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|Why Fasting Today the word 'fasting' means a total abstention from all food. In the historic Church, it means a disciplined diet so that your animal appetites become a sort of spiritual snooze alarm.
Although no such period of fasting was ascribed in the Bible, fasting and penitence came to be associated with
Lent following the way Jesus did.
The Lenten tradition of fasting commemorates the forty-day fast of Jesus
in the desert after his baptism and before the beginning of his public
Today in the United States, Roman Catholics in the age groups of 21 to 59 are required to fast and abstain only on Ash Wednesday and Good Friday. Abstinence from meat is recommended for the other Fridays of Lent. Voluntary fasts and abstinences are encouraged for the entire season.
Earlier, in Catholic Europe, fasting was decreed first by church laws. England enforced it also by its statute law. Meat, eggs and milk were forbidden and any lapse into gluttony could be severely punished.James II issued a proclamation in the London Gazette a year before the Bloodless Revolution of 1688 urging that the people abstain from meat. However, by giving alms to the poor, a license permitting the eating of meat could be acquired in St. Paul's Churchyard. In the days of stricter abstinence the money saved through fasting was to be donated to the poor.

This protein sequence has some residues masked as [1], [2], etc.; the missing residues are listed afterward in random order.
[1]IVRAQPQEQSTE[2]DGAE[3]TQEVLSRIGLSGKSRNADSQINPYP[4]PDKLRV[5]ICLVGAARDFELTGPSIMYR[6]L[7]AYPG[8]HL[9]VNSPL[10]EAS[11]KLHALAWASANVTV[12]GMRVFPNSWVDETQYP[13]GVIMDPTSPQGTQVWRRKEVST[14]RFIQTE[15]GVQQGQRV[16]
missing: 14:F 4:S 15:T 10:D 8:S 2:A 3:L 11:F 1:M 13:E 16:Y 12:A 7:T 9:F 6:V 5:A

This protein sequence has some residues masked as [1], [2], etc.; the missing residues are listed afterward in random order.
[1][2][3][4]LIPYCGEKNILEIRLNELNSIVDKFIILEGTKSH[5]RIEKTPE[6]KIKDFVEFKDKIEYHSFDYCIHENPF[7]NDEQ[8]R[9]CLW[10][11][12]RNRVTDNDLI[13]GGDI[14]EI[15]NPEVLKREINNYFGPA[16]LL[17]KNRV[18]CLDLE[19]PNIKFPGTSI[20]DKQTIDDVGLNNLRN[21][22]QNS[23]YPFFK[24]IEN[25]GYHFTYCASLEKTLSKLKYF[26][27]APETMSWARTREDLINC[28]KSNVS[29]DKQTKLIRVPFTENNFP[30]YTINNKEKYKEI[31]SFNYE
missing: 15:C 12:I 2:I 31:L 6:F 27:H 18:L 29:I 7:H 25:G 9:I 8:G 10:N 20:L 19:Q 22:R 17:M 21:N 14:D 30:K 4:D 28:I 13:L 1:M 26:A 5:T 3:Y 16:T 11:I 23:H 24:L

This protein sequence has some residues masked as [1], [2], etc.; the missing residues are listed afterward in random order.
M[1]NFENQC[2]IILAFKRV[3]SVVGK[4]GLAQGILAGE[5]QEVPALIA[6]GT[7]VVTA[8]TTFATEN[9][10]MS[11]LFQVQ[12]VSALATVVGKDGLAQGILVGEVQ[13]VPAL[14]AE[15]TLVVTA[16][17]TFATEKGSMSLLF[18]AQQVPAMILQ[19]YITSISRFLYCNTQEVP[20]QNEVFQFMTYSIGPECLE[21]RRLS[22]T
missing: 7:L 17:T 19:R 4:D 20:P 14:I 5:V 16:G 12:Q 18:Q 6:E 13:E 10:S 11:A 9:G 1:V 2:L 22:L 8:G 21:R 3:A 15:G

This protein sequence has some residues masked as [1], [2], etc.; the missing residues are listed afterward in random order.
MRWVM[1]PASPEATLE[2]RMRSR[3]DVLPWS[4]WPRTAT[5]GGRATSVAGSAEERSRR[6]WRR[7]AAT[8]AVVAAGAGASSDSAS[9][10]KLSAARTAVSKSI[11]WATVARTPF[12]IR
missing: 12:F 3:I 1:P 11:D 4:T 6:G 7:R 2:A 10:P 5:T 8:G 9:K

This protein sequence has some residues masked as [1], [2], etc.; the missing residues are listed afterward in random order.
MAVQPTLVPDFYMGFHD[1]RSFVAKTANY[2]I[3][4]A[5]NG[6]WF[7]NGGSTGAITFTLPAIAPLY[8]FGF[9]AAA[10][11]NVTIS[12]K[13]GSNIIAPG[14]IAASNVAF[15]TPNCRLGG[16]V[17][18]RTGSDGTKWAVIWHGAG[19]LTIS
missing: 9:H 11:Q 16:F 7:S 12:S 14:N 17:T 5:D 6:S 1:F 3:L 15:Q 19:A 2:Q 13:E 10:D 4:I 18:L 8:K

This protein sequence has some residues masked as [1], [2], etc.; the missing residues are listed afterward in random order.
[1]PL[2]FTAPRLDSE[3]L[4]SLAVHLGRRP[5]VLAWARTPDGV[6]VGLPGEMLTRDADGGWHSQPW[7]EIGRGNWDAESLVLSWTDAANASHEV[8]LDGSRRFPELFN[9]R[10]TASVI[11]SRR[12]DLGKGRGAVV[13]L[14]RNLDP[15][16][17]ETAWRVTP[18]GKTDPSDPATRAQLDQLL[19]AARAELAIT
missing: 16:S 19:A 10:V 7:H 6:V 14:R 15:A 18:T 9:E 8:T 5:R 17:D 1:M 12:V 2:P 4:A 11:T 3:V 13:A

The practice, however, fell into abeyance later. Being out of the purview of the Bible the devotion to Lenten food laws waned, especially by the time of the Puritans. Finally, in 1863 England repealed the food laws. And gradually the practice came to be reduced to only two days. The first day and the final day.
While the Lenten tradition of fasting has its religious connotation, the practice could also be regarded to be backed by some hygienic prudence. A light eating practice between two session of heavy feast is always helpful to tone up the digestive system. So instead of continuing with the usual practice of gluttony or overindulgence in the food habit, a controlled dieting of low animal protein could always be helpful at least as a preparation for the great feasting session of Easter.